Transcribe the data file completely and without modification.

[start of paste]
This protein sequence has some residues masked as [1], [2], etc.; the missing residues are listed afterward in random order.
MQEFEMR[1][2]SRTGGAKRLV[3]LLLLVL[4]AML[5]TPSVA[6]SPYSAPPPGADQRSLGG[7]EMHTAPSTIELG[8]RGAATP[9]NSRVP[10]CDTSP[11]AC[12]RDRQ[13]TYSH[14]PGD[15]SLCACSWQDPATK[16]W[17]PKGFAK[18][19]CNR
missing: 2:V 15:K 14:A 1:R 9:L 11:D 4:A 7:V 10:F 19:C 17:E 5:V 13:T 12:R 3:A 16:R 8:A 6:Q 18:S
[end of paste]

This protein sequence has some residues masked as [1], [2], etc.; the missing residues are listed afterward in random order.
MQEFEMR[1][2]SRTGGAKRLV[3]LLLLVL[4]AML[5]TPSVA[6]SPYSAPPPGADQRSLGG[7]EMHTAPSTIELG[8]RGAATP[9]NSRVP[10]CDTSP[11]AC[12]RDRQ[13]TYSH[14]PGD[15]SLCACSWQDPATK[16]W[17]PKGFAK[18][19]CNR
missing: 2:V 15:K 14:A 1:R 9:L 11:D 4:A 7:V 10:F 19:C 17:E 5:V 13:T 12:R 3:A 16:R 8:A 6:Q 18:S